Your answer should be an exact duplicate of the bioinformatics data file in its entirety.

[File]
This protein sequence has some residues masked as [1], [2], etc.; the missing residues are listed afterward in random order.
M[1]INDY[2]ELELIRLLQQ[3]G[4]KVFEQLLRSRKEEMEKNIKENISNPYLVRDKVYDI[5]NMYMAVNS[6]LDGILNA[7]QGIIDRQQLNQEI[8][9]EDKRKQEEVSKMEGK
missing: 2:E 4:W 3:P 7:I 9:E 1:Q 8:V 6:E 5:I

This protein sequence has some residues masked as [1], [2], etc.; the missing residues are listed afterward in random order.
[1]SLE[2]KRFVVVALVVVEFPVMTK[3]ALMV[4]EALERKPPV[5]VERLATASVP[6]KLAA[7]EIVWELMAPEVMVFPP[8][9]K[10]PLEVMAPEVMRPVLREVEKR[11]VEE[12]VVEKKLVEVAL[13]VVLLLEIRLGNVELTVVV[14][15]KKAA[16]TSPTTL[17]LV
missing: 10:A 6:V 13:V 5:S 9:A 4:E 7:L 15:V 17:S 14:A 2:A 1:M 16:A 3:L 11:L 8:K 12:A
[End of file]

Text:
This protein sequence has some residues masked as [1], [2], etc.; the missing residues are listed afterward in random order.
M[1]INDY[2]ELELIRLLQQ[3]G[4]KVFEQLLRSRKEEMEKNIKENISNPYLVRDKVYDI[5]NMYMAVNS[6]LDGILNA[7]QGIIDRQQLNQEI[8][9]EDKRKQEEVSKMEGK
missing: 2:E 4:W 3:P 7:I 9:E 1:Q 8:V 6:E 5:I

This protein sequence has some residues masked as [1], [2], etc.; the missing residues are listed afterward in random order.
[1]SLE[2]KRFVVVALVVVEFPVMTK[3]ALMV[4]EALERKPPV[5]VERLATASVP[6]KLAA[7]EIVWELMAPEVMVFPP[8][9]K[10]PLEVMAPEVMRPVLREVEKR[11]VEE[12]VVEKKLVEVAL[13]VVLLLEIRLGNVELTVVV[14][15]KKAA[16]TSPTTL[17]LV
missing: 10:A 6:V 13:V 5:S 9:A 4:E 7:L 15:V 17:S 14:A 2:A 1:M 16:A 3:L 11:L 8:K 12:A